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Introduction

I have a Client-Server architecture where the server stores its data in different databases using Entity Framework 5.0. Therefore, it has different DbContext classes. However, there are some entity types shared amongst them. So we can have:

public class MyFirstDataAccess : DbContext
{
    //constructor omitted
    public DbSet<SharedType> MyEntities { get; set; }
    public DbSet<OtherType> MyOtherEntities { get; set; }
}
public class MySecondDataAccess : DbContext
{
    public DbSet<SharedType> MyEntitiesWithSharedType { get; set; }
}

Of course, the actual entities are not shared.

The problem

Different parts of the program need only parts of the data. E.g. one part could use the entities of Type SharedType. So I created a generic interface that provides the data:

public interface IEntityProvider<TEntity> where TEntity : class
{
    DbSet<TEntity> Elements { get; set; }

    void Dispose();
    int SaveChanges();
}

Implementing the interface in the DbContext I added the Elements property, which would replace e.g. the MyEntitiesWithSharedType property:

DbSet<SharedType> IEntityProvider<SharedType>.Elements { get; set; }

This actually works. Different parts of the program can now work with any DbContext as long as it provides the needed data.

I want to reuse some parts of the server in the client. Of course, the client does not have a DbContext, but retrieves its data via a WCF service from the server. Therefore, the DbSetcannot be used in the IEntityProvider interface, because this interface must be shared with the client. So I created another interface, which contains the DbSet's members I need:

public interface IEntityCache<TEntity> : IEnumerable<TEntity>, IQueryable<TEntity>
{
    ObservableCollection<TEntity> Local { get; }

    TEntity Add(TEntity entity);
    TEntity Remove(TEntity entity);
}

The problem is to get the DbSet as an IEntityCache. It cannot be cast directly, because the DbSet does not implement the interface, although it contains all its members. I tried some different approaches, but neither really worked:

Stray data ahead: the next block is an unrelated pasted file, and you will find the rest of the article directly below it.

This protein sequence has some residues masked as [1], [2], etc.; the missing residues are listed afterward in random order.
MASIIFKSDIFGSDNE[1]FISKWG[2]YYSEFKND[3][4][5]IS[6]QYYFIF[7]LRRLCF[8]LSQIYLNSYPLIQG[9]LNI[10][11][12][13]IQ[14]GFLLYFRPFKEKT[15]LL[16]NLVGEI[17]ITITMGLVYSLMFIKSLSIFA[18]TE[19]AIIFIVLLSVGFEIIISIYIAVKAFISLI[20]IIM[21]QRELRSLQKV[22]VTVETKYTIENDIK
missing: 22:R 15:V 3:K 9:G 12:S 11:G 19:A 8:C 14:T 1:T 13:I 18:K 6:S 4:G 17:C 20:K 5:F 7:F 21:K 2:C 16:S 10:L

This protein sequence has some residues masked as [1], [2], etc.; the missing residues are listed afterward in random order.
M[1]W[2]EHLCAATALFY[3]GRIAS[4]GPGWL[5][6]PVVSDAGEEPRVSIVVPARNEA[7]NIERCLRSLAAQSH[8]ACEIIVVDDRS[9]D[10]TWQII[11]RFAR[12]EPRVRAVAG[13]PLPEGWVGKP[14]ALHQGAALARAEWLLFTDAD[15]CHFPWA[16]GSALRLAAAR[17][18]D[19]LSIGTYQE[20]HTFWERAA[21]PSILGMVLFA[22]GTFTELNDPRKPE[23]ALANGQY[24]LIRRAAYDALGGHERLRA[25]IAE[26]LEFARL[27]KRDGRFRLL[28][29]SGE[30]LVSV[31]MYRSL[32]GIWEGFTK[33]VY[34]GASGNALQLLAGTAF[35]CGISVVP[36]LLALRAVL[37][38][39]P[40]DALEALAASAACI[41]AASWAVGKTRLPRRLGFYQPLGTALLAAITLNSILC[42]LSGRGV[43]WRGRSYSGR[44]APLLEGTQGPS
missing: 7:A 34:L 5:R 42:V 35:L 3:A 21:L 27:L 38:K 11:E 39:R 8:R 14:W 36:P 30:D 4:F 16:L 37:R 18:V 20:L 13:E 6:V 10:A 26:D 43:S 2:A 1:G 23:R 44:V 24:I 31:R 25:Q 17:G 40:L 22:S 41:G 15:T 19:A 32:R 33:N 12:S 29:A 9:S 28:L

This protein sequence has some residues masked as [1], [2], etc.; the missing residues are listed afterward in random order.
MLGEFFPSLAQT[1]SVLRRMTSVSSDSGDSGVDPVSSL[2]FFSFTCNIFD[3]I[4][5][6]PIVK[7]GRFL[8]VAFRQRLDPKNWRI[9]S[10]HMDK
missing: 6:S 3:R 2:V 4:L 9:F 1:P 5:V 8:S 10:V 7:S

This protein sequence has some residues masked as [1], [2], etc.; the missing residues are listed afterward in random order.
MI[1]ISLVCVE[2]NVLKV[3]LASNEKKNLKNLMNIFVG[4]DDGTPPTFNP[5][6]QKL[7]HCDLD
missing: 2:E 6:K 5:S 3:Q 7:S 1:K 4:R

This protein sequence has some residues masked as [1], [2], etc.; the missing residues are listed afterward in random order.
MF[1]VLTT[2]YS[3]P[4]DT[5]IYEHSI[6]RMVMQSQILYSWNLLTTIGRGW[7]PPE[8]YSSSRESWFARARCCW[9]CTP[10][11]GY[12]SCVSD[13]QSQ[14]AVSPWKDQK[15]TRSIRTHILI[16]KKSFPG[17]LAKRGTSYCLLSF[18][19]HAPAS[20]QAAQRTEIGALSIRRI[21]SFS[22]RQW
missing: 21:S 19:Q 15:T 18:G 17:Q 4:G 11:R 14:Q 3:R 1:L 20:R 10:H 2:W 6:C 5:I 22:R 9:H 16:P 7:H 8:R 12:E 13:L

Attempt 1

Create a subclass of DbSet, which implements the needed interface (--> class adapter).

This does not work, because DbSet does not have any public or protected constructors. Therefore, the adapter class is not valid.

Attempt 2

Instead of using an adapter class, I tried to use an adapter interface, which derives from IDbSet and the necessary interfaces:

public ICustomDbSet<SharedType> MyEntities{ get; set; }
IEntityCache<SharedType> IEntityProvider<SharedType>.Elements { get { return MyEntities; } }

This does not work, because EntityFramework does not set the ICustomDbSet. Probably because the value it would set, is no IEntityCache.

Solution

While writing this question, I found a pretty good solution (which I will post as an answer). So why do I post this question, though? Firstly, I would like to know, if there are any other approaches that seem more reasonable and if my solution has some drawbacks. Secondly, the solution might help someone else. And thirdly, writing this question took a while and it would be a pity to throw it away :)

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up vote 0 down vote accepted

My solution is the consequent next step of the class adapter approaches: using an object adapter:

public class DbSetAdapter<TEntity> : IEntityCache<TEntity> where TEntity : class
{
    DbSet<TEntity> dbSet;

    public DbSetAdapter(DbSet<TEntity> dbSet)
    {
        this.dbSet = dbSet;
    }

    public ObservableCollection<TEntity> Local
    {
        get { return dbSet.Local; }
    }

    public TEntity Add(TEntity entity)
    {
        return dbSet.Add(entity);
    }

    public TEntity Remove(TEntity entity)
    {
        return dbSet.Remove(entity);
    }

    public IEnumerator<TEntity> GetEnumerator()
    {
        return ((IEnumerable<TEntity>)dbSet).GetEnumerator();
    }

    IEnumerator IEnumerable.GetEnumerator()
    {
        return ((IEnumerable)dbSet).GetEnumerator();
    }

    public Type ElementType
    {
        get { return ((IQueryable<TEntity>)dbSet).ElementType; }
    }

    public Expression Expression
    {
        get { return ((IQueryable<TEntity>)dbSet).Expression; }
    }

    public IQueryProvider Provider
    {
        get { return ((IQueryable<TEntity>)dbSet).Provider; }
    }
}

I used this adapter in my DbContext as follows:

DbSetAdapter<SharedType> entityAdapter;
...
public DbSet<SharedType> MyEntities{ get; set; }
IEntityCache<SharedType> IEntityProvider<SharedType>.Elements { 
    get 
    {
        if (entityAdapter == null)
            entityAdapter = new DbSetAdapter<SharedType>(MyEntities);
        return entityAdapter; 
    }
}

This way, the IEntityCache can be implemented in a way that retrieves data from a service instead of a database. Furthermore, subparts of the program do not have to care about where their data come from.

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